Think what all this war will mean in experiences as we look back. All the hardships and headaches and for much too many, heartaches. I feel especially privileged in looking back and realizing that to the best of my knowledge, there have been no members of our immediate family, relatives or close friends who have had to undergo the real hardship which has been the misfortune of so many. We are indeed a lucky family as we not only came out virtually unscathed but acquired two fine additions to the family (and Jean) in the persons of Marian and Paulette.

On top of that I get a half reduction in my January rent due to the bet with Chuck Morgan, and that I took the side that the war with Japan would be over by the first of the year. It certainly is wonderful to realize that the war is apparently finished, if only we can avoid anymore. I presume the celebrations were as hilarious back there as here, perhaps more so, as we only celebrated the cessation of hostilities, while for you poor ration plagued individuals, it speeded the unshackling of so many of the restrictions with which you have been forced to put up. Well it looks as if it’s all over now and I look for a lot happier  and more prosperous period  for a while at least. In Anchorage, the horns, sirens, whistles and bells all sounded out the glad tidings and, the streets were alive with people it brought to mind Dan’s description of the celebration in Holland, even to the rain which pattered down steadily all night long which, just as in the case of Dan’s invention, failed to dampen in the slightest the glowing spirits which prevailed.

The report is that there were 10,000 gallons of liquor consumed on that first night on 4th Ave. in Anchorage! What headaches there must have been the next morning. The police were out, as were the M.P.’s, but the order was to apprehend no one unless the violations were severe. Of course there were lots of arrests – – a bunch of soldiers and civilians stormed the South Seas Club and walked out with half the furniture from the place, damages running to about of thousand dollars over the days gross receipts. There were many fights but most of it was just good friendly fun. Servicemen appeared in bright neckties, suit jackets, army pants, sailor hats or any other outlandish mixture which came their way. One M.P. accosted Bob Barnett while he was en route to the house here and said: “Hey soldier, unbutton your collar.” That was typical of the type of feeling which prevailed. Officers insignia were a dime a dozen and there must’ve been lots of fraternizing between enlisted men and their officers, judging from the number of privates who blossomed out major and Col. clusters. There was a two day holiday to go along with the celebration, although it, of course, didn’t affect me. We worked right along just as we would any other day.

For Dan’s benefit, Harold Rheard, with whom he used to work and ride to work and who is now Anchorage’s City Engineer, ran  in to me at one of the bars (no, I wasn’t there to drink) and yanked a handkerchief out of my jacket pocket and threw it to a soldier and shouted, “Here, soldier, here’s a civilian handkerchief for you.” The handkerchief was one of those nice ones which Aunt Elsie gave me when I was leaving to come back up here a year ago last February, but under the circumstances I willingly let it go.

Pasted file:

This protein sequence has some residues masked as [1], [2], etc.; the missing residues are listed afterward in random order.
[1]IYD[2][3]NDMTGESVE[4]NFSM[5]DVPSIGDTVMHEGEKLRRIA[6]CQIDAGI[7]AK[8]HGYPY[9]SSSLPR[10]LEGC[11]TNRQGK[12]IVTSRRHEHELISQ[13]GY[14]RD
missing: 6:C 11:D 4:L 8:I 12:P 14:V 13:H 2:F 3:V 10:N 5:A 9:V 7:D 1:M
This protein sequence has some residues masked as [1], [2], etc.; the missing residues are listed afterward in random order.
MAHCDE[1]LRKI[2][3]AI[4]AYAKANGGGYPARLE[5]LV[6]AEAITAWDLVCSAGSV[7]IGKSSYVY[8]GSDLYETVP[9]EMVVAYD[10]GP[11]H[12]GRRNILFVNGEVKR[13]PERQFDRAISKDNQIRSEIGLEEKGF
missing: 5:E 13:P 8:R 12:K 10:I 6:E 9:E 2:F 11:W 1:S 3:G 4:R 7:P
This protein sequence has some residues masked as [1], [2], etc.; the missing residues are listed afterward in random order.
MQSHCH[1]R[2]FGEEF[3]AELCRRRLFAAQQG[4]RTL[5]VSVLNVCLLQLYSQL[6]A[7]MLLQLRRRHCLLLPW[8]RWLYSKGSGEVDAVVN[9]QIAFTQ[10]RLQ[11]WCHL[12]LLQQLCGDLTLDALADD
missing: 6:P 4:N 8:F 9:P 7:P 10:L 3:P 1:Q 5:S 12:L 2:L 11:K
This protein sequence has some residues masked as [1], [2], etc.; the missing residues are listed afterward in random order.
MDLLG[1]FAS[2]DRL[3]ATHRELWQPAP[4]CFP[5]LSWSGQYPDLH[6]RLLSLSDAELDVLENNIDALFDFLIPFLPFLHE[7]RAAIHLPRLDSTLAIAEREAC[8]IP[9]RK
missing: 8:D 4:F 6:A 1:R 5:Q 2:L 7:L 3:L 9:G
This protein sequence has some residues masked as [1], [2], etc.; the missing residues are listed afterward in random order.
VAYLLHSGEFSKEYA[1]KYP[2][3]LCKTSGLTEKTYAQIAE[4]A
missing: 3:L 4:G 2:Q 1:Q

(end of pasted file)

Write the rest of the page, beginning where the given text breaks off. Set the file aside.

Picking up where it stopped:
One of the more bawdy incidents of which I only heard was the case where a girl in an upper window of the Anchorage Hotel did a striptease, throwing her clothes out of the window one at a time while she stood in full view and the crowd cheered her on. I questioned the fellow telling the story as to how far she got and he said, “All the way”.

Woodley’s is in an extreme state of flux again, the shop men are fighting among themselves, all telling their troubles to me. There is a new man who is going to take over the operations, leaving Art free to run the Washington D. C. end of the business, and to make new financial contacts – – I think he has tied up with Mr. Boeing of Boeing Aircraft and United Airlines in some way or other – – and other executive duties. The Anchorage-Seattle run is still not out of the frying pan but rumor has it that we are going to get two new DC-3’s (C – 47 Army designation) in 4 to 6 weeks anyway. We started the Kodiak run last week and it looks as though it would be a good one. I am still flying when I can – – put in an hour and a half today. Love to Marian and Aunt Betty. CED

I share the doubt that is evidently in the back of your mind as to the advisability of joint ownership. There are so many unforeseen circumstances that might occur, conditions change, people apparently change and what looks favorable today may tomorrow become a headache. I don’t mean to be pessimistic and in your case, everything may work out, but my observation and experience teach me that a situation of this sort has potentialities for unpleasant development. So, if you can swing it, is better to be all on your own. One thing about this plane business to my mind is of paramount importance and that is no economy should be practiced at the expense of safety. Guard against “familiarity breeding contempt” lest your knowledge of airplane mechanics lure you into taking a chance that a less confident person would avoid. “There speaks the cautious father”, I hear you say. All right, I’ll admit it but who has a better right. After all, I’ve only one Ced, and you’re it.